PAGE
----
by Mr. Gillbury, high school English teacher
I am criminally overworked. “Preps” seem to be a thing of the past, as we now have department meetings or grade team meetings during the day. “Lunch” is no longer an eating period as the microwave in the teacher’s lounge seems to have been misplaced. In fact, the entire teacher’s lounge has been misplaced, and yes, that can happen. I’ve been staying late to decorate my room and make a sorry attempt at planning and grading, but it’s usually just a time to try and get some energy back.
I’ve had meetings with the principal and AP where I had to choose how often I will be observed. They seemed to be trying to figure out the new system, and are more confused than the brand-new teachers. We were passively threatened to have our sub lessons submitted with copies of the work for all students done, though the person that makes copies for us is overwhelmed with an insane amount of copies to make.
I’ve had meetings with my department. Meetings with my grade team. Meetings about what we should be talking about in meetings. No, seriously, we actually discuss how to properly have a meeting, what an agenda should look like, all of the stuff to make a school look like it’s a well run corporation. The humanity on that side of things is gone. Perhaps forever.
My new students are calm and respectful…for now. They say that every year you teach, it gets easier as your confidence grows. I do feel that way, that I have finally come into my own as a teacher. Too bad there are all of these new changes, so everything I have mastered over the past few years will be viewed as obsolete. I can hear the chaos in the hallway as I teach my drop-dead-silent classes, and I act as if I don’t hear a thing. The kids take their cue from me and stay focused. Again, I don’t expect this honeymoon period to last. Because…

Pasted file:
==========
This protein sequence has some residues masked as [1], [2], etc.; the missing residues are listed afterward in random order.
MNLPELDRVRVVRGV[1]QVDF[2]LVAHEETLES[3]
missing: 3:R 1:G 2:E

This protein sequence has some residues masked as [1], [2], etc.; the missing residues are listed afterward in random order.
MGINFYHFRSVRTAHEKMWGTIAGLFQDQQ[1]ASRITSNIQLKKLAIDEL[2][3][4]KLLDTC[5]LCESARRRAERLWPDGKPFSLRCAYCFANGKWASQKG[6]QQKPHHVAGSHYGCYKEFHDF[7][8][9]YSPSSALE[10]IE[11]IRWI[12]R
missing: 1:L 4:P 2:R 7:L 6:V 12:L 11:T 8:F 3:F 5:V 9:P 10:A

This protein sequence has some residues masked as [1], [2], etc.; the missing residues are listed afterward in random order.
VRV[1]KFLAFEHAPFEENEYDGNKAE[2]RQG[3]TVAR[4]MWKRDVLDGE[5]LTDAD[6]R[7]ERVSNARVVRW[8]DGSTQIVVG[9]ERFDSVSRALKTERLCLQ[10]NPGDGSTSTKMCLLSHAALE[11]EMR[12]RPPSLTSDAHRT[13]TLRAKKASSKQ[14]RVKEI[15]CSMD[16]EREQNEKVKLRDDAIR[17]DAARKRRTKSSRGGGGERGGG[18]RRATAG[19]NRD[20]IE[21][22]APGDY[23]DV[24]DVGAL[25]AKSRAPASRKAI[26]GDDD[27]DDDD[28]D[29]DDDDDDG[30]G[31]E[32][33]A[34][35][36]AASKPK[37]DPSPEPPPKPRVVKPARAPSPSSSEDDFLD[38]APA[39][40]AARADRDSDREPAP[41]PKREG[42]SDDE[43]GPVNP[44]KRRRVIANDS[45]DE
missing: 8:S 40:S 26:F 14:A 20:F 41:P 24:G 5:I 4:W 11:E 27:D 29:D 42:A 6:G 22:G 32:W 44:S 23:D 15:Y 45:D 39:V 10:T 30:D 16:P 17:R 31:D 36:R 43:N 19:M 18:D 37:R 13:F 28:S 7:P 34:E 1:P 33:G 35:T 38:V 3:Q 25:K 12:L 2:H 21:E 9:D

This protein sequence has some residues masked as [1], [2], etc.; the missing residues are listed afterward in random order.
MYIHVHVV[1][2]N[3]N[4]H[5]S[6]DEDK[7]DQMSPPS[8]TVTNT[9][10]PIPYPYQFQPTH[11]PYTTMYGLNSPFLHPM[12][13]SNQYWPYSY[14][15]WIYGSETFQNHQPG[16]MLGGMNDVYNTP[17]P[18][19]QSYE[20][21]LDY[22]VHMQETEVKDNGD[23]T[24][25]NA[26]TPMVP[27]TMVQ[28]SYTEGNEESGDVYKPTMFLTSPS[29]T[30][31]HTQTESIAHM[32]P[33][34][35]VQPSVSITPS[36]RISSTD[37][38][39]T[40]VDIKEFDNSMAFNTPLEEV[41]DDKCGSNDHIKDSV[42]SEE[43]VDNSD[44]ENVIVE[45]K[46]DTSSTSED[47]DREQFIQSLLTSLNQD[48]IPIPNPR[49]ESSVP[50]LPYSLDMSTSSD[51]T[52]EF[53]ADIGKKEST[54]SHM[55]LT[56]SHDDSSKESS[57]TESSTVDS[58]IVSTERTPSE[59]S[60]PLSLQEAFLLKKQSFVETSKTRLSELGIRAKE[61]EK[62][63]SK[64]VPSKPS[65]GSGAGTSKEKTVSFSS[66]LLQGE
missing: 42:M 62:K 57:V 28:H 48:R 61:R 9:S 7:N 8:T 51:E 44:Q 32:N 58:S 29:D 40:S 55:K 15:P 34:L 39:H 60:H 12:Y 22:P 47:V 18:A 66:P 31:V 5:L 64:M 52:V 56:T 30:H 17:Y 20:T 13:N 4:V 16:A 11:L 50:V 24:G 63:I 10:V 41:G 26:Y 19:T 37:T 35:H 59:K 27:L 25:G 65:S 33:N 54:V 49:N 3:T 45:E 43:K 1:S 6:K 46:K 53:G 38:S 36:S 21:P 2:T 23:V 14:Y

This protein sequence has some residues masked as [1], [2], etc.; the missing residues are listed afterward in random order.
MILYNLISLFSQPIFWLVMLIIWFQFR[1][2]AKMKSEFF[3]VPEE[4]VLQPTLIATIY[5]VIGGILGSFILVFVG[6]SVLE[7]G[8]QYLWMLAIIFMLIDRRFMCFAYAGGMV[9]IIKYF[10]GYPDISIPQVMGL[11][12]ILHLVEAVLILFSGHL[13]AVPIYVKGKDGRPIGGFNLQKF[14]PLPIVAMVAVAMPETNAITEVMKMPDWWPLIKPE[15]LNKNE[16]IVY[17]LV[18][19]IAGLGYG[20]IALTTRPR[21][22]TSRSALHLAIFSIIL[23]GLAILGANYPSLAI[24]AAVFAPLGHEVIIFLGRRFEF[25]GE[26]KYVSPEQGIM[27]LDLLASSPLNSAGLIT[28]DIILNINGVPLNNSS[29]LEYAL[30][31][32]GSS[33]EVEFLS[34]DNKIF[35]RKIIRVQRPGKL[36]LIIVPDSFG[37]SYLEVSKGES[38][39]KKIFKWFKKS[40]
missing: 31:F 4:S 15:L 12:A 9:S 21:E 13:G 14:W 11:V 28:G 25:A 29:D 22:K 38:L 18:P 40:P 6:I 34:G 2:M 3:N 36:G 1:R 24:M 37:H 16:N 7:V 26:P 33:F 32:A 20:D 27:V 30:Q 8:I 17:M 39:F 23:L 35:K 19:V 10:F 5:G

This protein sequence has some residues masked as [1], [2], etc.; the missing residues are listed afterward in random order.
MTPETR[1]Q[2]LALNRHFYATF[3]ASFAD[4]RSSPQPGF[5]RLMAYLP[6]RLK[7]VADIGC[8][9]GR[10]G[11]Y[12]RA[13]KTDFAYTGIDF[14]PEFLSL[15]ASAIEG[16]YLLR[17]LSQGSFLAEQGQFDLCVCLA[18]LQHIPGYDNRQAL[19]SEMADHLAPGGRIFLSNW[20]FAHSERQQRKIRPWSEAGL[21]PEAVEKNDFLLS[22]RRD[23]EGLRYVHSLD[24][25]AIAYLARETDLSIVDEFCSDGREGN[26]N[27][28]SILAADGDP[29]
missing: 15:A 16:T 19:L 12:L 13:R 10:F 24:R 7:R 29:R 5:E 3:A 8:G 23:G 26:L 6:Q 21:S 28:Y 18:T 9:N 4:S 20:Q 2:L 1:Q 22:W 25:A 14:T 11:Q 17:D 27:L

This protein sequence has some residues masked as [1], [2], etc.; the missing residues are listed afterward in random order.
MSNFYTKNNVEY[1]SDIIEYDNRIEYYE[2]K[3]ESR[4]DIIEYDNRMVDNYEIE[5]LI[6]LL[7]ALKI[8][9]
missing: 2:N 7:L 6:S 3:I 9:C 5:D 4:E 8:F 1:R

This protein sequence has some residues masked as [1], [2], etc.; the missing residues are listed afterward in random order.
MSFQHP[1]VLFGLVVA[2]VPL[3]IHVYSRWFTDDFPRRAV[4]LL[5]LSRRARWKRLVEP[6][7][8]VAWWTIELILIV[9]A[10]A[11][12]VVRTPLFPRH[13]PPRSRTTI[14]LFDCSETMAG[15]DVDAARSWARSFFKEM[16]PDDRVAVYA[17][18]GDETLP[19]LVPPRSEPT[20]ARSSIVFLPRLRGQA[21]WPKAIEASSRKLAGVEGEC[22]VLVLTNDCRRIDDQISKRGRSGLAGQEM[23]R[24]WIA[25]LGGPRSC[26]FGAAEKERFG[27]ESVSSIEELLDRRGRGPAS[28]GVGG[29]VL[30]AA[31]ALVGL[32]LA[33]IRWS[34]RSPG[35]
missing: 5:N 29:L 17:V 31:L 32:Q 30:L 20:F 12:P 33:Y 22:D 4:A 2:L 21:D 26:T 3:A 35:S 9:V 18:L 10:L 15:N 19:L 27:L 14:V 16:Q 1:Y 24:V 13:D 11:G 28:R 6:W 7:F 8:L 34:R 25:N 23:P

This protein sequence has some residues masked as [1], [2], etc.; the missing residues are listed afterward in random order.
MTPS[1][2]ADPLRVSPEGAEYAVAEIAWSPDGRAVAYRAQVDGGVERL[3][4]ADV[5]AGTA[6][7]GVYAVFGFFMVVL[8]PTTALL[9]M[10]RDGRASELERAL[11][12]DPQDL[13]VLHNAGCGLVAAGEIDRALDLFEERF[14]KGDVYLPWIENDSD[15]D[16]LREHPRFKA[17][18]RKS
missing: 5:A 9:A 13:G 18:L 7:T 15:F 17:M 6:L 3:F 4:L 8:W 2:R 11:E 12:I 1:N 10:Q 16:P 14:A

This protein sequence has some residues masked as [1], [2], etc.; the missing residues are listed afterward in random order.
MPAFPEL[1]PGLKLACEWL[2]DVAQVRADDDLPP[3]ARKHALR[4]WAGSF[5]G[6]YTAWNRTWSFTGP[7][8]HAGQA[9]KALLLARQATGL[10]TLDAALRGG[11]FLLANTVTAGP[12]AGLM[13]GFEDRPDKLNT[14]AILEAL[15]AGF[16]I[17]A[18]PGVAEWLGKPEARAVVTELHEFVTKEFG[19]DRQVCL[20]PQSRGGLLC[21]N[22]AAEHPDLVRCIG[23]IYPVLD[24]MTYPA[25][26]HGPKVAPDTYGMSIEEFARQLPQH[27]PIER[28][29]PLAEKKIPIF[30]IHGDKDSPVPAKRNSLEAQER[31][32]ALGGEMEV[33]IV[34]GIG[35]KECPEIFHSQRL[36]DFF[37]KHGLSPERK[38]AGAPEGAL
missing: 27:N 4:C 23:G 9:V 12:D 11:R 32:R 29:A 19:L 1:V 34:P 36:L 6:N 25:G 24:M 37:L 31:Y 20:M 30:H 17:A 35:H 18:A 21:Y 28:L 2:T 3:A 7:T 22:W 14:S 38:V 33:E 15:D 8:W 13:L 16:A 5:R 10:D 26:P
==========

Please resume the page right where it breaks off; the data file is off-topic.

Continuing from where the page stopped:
I teach students I had last year. One group of them is doing great. Focused, working hard, respectful. The other group is not really disrespectful, but they’re wild. Oh, they are wild and they make me laugh, which is fun and we get along, but it’s not the best for teaching.
There’s a lot going on in the classroom, and I have planning, co-planning, and grading to do. But it just feels like there’s so much beyond what you’d expect from a teacher now. It’s hard to even keep track of all the emails and the vague threats if we don’t fill out forms and send emails to the right people and go to the right meeting, have the right things up on our walls, and, I suppose, even teach how they want us to teach. Though teaching itself seems to be the least discussed part about “teaching.” And yet…that’s what I’m choosing to focus on.
Mr. Gillbury is the pseudonym of a 4th-year English teacher in Brooklyn. If you’d like to submit a column for the New Teacher Diaries, please email email@example.com.